The search warrant against Augstein reads as follows:
In the investigation against Rudolf Augstein, Director of the Publishing Company, on charges of treason, the Court hereby orders pursuant to petition by the Public Prosecutor General at the Federal High Court of Justice the search of the person, the home and other premises of the suspect as well as all business offices in Hamburg and Bonn and his archives and the seizure of evidence and objects found in this search that are subject to confiscation.
The search may also be conducted during the night -- §§ 94, 98, 102, 104, 105, 168 a StPO (Rules of Criminal Procedure) --.
There is strong reason to believe that the suspect has committed a crime under § 100(1) of the Criminal Code. He is further suspected of having violated § 333 of the Criminal Code, in that the State secrets betrayed by him are likely to have come from officials or members of the Armed Forces who have been encouraged by him or his agents to violate their official duties by way of monetary gifts or the granting of other benefits. The ordered search is necessary, since it may be assumed that it will lead to the finding of evidence that is important for the investigation or subject to confiscation.
Under the arrest warrant, the Publisher of the magazine is strongly suspected of having betrayed State secrets -- a crime under § 100(1) of the Criminal Code. The arrest warrant is justified as follows:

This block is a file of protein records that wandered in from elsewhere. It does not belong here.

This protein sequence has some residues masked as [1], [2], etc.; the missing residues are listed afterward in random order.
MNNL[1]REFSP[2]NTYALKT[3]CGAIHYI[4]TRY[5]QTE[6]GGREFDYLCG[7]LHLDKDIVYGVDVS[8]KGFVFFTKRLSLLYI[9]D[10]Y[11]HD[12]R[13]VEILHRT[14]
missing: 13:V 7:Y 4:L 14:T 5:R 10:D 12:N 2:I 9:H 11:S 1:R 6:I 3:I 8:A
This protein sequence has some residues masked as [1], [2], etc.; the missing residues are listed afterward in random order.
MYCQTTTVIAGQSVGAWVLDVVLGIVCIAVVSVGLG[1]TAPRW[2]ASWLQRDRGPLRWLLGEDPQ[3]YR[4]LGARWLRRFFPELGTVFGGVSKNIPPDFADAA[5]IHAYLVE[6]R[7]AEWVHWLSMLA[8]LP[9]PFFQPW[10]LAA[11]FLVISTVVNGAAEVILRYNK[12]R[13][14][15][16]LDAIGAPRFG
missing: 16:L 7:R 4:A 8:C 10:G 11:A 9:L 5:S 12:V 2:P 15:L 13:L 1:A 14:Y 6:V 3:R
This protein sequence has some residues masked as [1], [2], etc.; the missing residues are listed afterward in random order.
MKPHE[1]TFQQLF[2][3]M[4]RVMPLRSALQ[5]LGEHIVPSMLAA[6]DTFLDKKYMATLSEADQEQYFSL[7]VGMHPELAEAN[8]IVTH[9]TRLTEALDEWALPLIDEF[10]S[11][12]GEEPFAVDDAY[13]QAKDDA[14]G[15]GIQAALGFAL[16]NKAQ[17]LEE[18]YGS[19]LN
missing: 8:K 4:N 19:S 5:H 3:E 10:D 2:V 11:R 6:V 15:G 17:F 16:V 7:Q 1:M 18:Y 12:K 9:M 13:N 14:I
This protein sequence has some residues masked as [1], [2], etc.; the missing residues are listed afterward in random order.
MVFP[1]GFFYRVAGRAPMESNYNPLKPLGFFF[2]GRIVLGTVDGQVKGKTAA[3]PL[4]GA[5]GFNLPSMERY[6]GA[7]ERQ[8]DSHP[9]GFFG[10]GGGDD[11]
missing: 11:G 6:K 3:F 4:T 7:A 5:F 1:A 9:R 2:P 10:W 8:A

The suspect is Publisher of the news magazine «Der Spiegel». With his knowledge and consent, the cover story «Bundeswehr» (pp. 32 ff.), which appeared in Issue No. 41 delivered on 8 October 1962, publicly revealed facts from the area of the Bundeswehr and NATO, which are required to be kept secret from a foreign government for the good of the Federal Republic. There is strong reason to believe that the suspect was aware of the need to keep these facts secret and that he consented to the threat to the good of the Federal Republic associated with their revelation.
Since a crime is the subject matter of the proceedings, there is reason to assume that suspicion of flight exists. In addition, with regard to the nature of the crime with which the suspect is charged, there is reason to believe that if he is released, he will impede the ascertainment of the truth by destroying traces of the crime and other types of evidence or by influencing witnesses or other suspects (§ 112 of the Rules of Criminal Procedure).